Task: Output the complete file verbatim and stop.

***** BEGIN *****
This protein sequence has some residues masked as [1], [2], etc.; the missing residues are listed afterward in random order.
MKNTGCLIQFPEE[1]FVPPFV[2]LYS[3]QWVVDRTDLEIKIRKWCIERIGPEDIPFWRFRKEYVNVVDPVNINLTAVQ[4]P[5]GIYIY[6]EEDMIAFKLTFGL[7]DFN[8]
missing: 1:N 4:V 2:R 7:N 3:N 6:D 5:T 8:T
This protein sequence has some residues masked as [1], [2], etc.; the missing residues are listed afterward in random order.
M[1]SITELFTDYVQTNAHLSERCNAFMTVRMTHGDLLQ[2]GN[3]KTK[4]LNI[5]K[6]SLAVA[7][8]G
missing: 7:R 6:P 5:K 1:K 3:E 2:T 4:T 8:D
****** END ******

This protein sequence has some residues masked as [1], [2], etc.; the missing residues are listed afterward in random order.
MKNTGCLIQFPEE[1]FVPPFV[2]LYS[3]QWVVDRTDLEIKIRKWCIERIGPEDIPFWRFRKEYVNVVDPVNINLTAVQ[4]P[5]GIYIY[6]EEDMIAFKLTFGL[7]DFN[8]
missing: 1:N 4:V 2:R 7:N 3:N 6:D 5:T 8:T
This protein sequence has some residues masked as [1], [2], etc.; the missing residues are listed afterward in random order.
M[1]SITELFTDYVQTNAHLSERCNAFMTVRMTHGDLLQ[2]GN[3]KTK[4]LNI[5]K[6]SLAVA[7][8]G
missing: 7:R 6:P 5:K 1:K 3:E 2:T 4:T 8:D